We hear more about joy during the Christmas season than perhaps any other time of the year. As G. K. Chesterton said, “Joy, which was the small publicity of the pagan, is the gigantic secret of the Christian.” But what is our secret joy? The holidays can become so busy that the joy of the season feels elusive. How can we find more joy for our families this Advent?
Psalm 16:11 states, “In your presence is fullness of joy.” This truth is simple. Joy is found by spending time in God's presence, delighting in him. But how do we enter into his presence to find this joy? Sometimes the blur of busy family schedules, particularly around Christmas, presses in and keeps us from entering all that he has for us, including a joyful disposition. Keeping this in mind, one activity that can help develop joy in the midst of Christmas burnout is spending time worshiping as a family. Advent worship time—whether at home as a nuclear family or corporately as congregational worship—is a powerful way to draw into God's presence and to find our joy!
The Psalmist tells us to enter His gates with thanksgiving in our heart, and to enter his courts with praise (Psalm 100:4). But when you’re weary and tired, running from one event to the next, thankfulness can get lost in the shuffle. If this sounds familiar, take some time to daily record those things for which you are grateful. Whether you do this on your own or as a family, you will find yourself overwhelmed with gratitude and filled with joy that will extend beyond the season. Your failures will no longer seem important. Thanksgiving should not be just a holiday before Christmas, but rather a way of life. Spend time thanking God for his many blessings this Advent and throughout the year that follows.
When we focus on ourselves and our inadequacies we feel insignificant and timid. There is no joy in that! No one feels like a perfect parent, spouse, or child. We all have flaws. On the other hand, when we focus on being grateful for all that God has done in our lives and on his goodness, our perspectives change! Focusing on the Giver of every good gift is the key that unlocks the door to joy. When we are mindful of God and what he has done we don’t have room in our hearts for fear and anxiety.
Satan wants to steal our joy because he wants to steal our strength. Nehemiah 8:10 in the New Living Translation says it this way, “Don't be dejected and sad, for the joy of the LORD is your strength!" Our spiritual strength is directly connected to our joy. This Scripture hints that joy is a choice. When we choose gratitude, we choose his presence. When we choose his presence, we choose joy. We can choose to focus on the stresses of the holiday or on the joy that came into the world through a manger.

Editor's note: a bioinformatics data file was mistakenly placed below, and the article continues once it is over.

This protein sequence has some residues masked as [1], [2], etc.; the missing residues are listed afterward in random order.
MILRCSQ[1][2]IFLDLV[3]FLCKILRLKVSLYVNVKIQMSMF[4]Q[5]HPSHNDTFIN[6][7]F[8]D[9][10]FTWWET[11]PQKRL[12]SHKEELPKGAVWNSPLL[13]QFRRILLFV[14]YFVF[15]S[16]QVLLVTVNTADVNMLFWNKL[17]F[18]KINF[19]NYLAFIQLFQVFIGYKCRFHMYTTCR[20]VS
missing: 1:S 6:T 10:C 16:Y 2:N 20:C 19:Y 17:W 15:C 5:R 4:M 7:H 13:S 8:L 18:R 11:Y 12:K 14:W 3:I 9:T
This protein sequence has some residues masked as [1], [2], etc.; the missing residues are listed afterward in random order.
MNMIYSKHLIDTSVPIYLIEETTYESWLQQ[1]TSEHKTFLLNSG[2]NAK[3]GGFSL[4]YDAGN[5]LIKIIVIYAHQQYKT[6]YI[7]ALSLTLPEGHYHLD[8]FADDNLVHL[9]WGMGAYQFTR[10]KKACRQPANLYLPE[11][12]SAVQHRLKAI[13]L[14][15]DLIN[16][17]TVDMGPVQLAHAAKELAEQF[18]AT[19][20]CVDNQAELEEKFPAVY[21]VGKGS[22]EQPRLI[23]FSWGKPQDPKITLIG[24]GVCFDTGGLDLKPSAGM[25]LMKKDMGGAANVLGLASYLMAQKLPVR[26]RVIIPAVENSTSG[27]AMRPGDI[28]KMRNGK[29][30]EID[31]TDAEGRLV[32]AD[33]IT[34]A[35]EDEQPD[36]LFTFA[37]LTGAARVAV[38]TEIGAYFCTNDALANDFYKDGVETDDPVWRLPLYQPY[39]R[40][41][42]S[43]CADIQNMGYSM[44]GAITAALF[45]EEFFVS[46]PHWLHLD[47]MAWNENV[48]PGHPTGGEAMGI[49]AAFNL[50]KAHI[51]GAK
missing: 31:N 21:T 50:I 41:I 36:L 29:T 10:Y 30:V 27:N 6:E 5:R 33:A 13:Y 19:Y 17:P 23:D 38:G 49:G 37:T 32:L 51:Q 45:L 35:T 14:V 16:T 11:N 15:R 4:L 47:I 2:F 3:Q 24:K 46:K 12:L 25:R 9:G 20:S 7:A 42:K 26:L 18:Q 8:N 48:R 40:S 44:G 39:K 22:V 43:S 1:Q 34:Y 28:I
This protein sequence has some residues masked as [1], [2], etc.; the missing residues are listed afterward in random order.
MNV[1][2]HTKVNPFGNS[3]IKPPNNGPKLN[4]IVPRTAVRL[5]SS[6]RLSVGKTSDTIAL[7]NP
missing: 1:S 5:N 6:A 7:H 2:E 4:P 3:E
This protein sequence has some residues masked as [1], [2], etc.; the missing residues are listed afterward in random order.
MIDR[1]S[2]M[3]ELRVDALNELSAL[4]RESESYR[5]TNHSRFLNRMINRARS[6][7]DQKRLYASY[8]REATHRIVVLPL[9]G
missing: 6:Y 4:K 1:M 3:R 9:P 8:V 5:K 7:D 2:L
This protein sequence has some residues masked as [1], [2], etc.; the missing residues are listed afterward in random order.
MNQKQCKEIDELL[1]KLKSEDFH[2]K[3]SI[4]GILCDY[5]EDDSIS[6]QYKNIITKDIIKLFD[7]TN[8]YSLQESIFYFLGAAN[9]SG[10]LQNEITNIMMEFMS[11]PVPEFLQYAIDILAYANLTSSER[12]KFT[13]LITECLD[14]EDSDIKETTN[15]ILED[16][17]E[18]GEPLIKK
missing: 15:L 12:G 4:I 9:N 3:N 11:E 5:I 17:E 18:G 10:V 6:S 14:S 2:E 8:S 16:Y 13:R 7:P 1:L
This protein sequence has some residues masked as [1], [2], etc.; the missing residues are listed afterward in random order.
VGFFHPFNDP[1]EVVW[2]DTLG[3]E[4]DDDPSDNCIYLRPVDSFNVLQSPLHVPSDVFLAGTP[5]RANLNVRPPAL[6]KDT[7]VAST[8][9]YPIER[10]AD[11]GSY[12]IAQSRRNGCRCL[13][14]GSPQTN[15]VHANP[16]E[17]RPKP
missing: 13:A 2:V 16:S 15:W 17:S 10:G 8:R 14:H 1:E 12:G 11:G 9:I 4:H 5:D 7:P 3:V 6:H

Joy is something deeper than happiness because happiness is determined by outer circumstances. Joy is determined by what is happening on the inside. Best-selling author Steven Furtick says it this way, “My joy is not determined by what happens TO me, but what Christ is doing IN me and THROUGH me.” When we focus on negative things around us, we disable joy. There are times when your circumstances are no fault of your own and more than you can control. But we can always rejoice in what God is doing in and through us! We can control our responses to difficulties. But if all we think about is how hard life can be, we will never experience the joy that is set before us. James 1 reminds us to count it all joy when we enter into trials and tribulations. We know the end of the story, so no matter what trial you find yourself in today, know that we win because Jesus paid a great price for our victory! This is the place of true, deep joy; the place where you discover that it all works out for your good anyway.
Find your joy today in God's presence. Make a joyful noise unto the Lord! Gladly pronounce the goodness of God in your life! It will strengthen you and your gratitude will usher you into his presence multiplying your joy as you focus on God and his goodness.
Joy to the world! The Lord is come. Let earth receive her King!
Rev. Dr. Steven Koster
Rev. Dr. Steven Koster